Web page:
Mr. BALL Yes; go ahead.
Mr. RHEINSTEIN. Subsequently, in walking around outside the truck later I saw the same man, and I believe in person twice more and I believe I saw him during the day on our television monitors, which were not at the time necessarily being broadcast, although they were being taped possibly back in Fort Worth, but the electronic cameras are on all the time and this man passed by. He was later pointed out---
Mr. BALL. By "passed by," you mean on the sidewalk?
Mr. RHEINSTEIN. No; in the corridors.
Mr. BALL. Oh, in the corridors?
Mr. RHEINSTEIN. In the corridors.
Mr. BALL. What floor?
Mr. RHEINSTEIN. We had cameras on the third floor and cameras on the ground floor.
Mr. BALL. Now, you believe
Mr. RHEINSTEIN. I would say both times when we saw him he was on the third floor.
Mr. BALL. And he passed the cameras?
Mr. BALL. And that was during the daytime or evening?
Mr. RHEINSTEIN. That would all be during the daytime on Saturday.
Mr. BALL. And would that be in the morning or the afternoon that you saw him?
Mr. RHEINSTEIN. It would be in the morning and in the afternoon. The most pointed appearance, or the most memorable appearance of his followed an incident that took place thusly--do you want me to go ahead?
Mr. BALL. Yes; go ahead.
Mr. RHEINSTEIN. An unidentified WBAP engineer alleged that the man we had seen around the truck, subsequently identified as Ruby, had taken one of the fried chicken dinners which had been brought into the truck for the WBAP crew. This allegation was made when he was seen on the third floor going into an office in which District Attorney Henry Wade was purportedly working. The reason this was significant was that reporters had not been permitted inside that office, and this man whom the cameraman pointed out as the same one who had earlier been around the truck had gained access where newsmen had been unable to gain access.
Mr. BALL. Now, would that be after lunch?
Mr. RHEINSTEIN. That would be after lunch, because this was all tied up with he being the fellow who allegeally took the fried chicken dinner.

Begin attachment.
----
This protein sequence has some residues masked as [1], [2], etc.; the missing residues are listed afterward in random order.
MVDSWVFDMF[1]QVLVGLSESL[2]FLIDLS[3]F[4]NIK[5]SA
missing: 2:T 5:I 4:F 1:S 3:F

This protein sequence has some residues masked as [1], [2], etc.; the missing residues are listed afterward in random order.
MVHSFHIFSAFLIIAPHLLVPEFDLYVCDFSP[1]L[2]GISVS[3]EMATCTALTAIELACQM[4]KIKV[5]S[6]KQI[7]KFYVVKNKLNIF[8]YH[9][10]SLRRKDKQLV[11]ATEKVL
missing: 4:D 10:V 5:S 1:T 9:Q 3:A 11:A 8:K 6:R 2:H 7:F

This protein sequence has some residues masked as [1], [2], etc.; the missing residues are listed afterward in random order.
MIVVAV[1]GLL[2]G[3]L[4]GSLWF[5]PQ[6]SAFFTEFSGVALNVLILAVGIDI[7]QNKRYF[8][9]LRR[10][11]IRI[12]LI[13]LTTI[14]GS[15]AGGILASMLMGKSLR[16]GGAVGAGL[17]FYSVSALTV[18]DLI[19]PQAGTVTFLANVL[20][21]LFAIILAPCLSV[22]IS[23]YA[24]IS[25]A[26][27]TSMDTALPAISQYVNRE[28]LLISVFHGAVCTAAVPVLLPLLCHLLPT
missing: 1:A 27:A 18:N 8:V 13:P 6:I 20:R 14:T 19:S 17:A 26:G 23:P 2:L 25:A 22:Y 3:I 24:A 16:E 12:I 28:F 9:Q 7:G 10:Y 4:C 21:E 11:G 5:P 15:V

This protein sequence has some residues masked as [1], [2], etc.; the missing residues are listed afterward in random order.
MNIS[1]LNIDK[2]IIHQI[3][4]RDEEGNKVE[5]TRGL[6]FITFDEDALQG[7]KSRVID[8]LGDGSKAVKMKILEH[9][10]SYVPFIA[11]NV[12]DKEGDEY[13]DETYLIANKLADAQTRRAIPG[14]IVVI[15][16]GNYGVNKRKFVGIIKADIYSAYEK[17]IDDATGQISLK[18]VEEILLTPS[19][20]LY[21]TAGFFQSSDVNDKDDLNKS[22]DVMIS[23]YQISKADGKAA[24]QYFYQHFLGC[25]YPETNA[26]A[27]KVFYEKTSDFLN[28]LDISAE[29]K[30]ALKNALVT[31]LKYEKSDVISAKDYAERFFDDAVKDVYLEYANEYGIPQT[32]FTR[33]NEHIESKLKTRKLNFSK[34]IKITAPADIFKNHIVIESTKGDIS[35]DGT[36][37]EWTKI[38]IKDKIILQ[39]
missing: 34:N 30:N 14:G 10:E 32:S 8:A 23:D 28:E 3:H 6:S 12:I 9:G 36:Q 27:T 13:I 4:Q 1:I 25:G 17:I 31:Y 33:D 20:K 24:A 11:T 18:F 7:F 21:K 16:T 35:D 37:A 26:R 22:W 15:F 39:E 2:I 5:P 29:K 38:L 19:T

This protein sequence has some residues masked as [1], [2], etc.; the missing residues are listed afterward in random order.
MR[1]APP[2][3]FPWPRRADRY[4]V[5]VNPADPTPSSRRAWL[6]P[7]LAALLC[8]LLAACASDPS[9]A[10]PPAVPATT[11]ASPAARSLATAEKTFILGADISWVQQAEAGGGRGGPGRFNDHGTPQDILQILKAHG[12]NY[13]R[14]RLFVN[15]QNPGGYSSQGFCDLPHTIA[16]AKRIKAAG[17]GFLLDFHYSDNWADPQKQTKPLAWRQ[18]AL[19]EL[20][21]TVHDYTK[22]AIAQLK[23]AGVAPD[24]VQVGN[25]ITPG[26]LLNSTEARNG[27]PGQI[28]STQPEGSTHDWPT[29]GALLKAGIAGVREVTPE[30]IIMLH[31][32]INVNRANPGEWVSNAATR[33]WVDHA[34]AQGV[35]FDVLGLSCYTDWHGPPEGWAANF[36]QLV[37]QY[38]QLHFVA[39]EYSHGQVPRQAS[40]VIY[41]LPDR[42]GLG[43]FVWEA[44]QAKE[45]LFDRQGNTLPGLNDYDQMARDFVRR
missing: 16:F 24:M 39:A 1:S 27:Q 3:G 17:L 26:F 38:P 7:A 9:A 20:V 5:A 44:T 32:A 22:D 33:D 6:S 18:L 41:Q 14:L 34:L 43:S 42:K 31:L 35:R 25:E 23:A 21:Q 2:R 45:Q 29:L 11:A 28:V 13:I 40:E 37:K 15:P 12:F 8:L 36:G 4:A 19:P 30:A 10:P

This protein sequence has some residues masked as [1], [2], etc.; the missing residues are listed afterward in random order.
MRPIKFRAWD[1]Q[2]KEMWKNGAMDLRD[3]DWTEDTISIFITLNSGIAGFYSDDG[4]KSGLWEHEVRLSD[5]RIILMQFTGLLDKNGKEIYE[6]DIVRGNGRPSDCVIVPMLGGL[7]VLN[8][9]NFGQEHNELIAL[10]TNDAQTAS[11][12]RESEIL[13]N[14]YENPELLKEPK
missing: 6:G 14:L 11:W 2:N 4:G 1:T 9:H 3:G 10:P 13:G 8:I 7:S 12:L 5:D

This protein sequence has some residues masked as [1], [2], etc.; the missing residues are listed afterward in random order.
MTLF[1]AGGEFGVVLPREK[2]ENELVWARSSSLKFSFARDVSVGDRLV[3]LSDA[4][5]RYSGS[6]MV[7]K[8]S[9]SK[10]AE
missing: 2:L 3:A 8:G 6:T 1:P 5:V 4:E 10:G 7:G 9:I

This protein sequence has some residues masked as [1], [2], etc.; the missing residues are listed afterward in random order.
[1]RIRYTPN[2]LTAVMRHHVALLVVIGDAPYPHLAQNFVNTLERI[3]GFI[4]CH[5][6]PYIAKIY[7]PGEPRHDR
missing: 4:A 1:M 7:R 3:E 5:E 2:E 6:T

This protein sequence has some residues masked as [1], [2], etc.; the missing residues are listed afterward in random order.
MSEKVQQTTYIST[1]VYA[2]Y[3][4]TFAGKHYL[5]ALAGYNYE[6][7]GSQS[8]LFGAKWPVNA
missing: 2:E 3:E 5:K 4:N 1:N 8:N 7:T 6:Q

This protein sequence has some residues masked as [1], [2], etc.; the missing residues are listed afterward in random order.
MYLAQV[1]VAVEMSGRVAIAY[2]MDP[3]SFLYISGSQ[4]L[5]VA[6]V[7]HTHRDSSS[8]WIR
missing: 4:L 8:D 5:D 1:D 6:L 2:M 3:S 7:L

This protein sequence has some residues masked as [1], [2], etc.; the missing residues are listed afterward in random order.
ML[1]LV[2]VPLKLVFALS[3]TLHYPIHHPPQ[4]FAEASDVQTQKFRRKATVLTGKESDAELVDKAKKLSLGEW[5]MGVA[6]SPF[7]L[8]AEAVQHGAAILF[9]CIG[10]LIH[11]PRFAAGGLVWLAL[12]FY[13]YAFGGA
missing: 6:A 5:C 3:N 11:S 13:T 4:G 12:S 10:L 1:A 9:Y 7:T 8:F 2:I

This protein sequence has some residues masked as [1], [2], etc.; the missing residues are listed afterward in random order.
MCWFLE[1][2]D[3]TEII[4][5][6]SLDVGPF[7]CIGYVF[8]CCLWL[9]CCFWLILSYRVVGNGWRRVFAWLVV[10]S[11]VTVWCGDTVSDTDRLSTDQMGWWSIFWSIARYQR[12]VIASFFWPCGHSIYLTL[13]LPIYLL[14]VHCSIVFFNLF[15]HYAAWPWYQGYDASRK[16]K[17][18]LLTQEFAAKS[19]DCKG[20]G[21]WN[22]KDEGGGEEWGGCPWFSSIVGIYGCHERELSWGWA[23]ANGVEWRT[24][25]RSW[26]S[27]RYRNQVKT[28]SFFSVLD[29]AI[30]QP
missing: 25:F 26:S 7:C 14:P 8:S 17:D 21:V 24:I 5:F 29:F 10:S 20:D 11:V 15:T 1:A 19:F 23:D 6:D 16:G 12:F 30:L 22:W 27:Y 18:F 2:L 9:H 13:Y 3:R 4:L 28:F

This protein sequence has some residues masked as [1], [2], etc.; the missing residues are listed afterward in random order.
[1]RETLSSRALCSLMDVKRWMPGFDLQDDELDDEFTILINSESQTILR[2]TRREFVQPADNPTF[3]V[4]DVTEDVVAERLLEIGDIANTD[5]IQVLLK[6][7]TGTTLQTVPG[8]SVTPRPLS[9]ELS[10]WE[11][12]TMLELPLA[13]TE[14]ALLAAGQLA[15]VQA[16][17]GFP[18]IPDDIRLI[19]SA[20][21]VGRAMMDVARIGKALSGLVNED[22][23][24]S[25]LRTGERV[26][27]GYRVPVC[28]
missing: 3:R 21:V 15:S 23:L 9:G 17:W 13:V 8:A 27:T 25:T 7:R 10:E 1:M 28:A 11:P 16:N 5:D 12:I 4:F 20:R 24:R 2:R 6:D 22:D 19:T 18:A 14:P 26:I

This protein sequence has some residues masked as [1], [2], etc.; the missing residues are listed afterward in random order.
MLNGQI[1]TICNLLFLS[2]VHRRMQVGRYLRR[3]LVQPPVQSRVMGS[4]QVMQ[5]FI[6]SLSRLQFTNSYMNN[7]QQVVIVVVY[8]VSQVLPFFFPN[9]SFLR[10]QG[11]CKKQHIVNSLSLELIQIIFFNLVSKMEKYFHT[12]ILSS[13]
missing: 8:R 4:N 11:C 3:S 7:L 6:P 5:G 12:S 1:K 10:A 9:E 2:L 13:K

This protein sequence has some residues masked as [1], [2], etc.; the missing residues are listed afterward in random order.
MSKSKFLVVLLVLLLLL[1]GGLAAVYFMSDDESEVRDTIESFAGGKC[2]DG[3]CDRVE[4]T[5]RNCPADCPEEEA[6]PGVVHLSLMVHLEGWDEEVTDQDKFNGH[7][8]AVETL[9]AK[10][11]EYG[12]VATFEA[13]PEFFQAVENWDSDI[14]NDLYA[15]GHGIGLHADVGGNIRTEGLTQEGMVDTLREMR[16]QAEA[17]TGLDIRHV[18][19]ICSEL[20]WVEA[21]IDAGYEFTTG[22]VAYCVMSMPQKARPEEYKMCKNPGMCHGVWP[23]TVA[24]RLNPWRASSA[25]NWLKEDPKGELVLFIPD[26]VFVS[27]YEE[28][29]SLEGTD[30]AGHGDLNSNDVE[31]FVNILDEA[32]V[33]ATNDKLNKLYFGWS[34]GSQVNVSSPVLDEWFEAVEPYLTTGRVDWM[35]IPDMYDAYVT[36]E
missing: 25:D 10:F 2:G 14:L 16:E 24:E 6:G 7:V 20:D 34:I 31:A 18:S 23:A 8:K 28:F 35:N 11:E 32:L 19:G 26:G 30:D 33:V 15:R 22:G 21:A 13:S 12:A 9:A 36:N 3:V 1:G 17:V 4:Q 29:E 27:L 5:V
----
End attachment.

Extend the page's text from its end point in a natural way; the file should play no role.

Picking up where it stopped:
Mr. BALL. And you had ordered the fried chicken for your lunch, had you?
Mr. RHEINSTEIN. We had ordered 14 fried chicken dinners to feed the group.
Mr. BALL. All right. ,Now, this incident, then, must have occurred in the afternoon of the 23d of November?
Mr. BALL. And did you see it on your screen?
Mr. RHEINSTEIN. I saw the man who I am reasonably certain was Ruby go into a door where Henry Wade purportedly was. I did not see him come out.
Mr. BALL. He went in, but you didn't see him come out?
Mr. RHEINSTEIN. He went in. He was later reported to have come out and he was followed in about 10 minutes by District Attorney Wade who then became available for questioning by newsmen.
Mr. BALL. Was it reported or did anybody tell you, any of your men tell you why this man had gone into Wade's office?
Mr. RHEINSTEIN. The cameraman and stage manager reported to me. on the earphones that this man, who was never, by the way, identified by name, always referred to as "the creep who was down at the truck," had told them that he knew Wade personally and he could get some information for us or he could get him to come out and talk to us. Both during that day and, of course, during the following days, in discussions with the newsmen around there, there seem no question about the fact that the most distinguishing thing about Ruby was his desire to be friendly with the press and also to indicate that he had an entree--not necessarily influence, but an entree into the police rooms and-premises at city hall.
Mr. BALL. Now, did you see him later that day in or around your truck?
Mr. RHEINSTEIN. The last time we would have seem him--the last time I saw him either in person or on the television screen was when he walked in the door where Wade allegedly was.
Mr. BALL. And that was in the afternoon?
Mr. RHEINSTEIN. That would be in the afternoon; right.
Mr. BALL. Before dinner time?
Mr. RHEINSTEIN. Oh, yes; it would have been, because we left there at 5:30, to go to WBAP to continue broadcasting.
Mr. BALL. Then it would have been before 5 that you saw him go in, to Wade's office?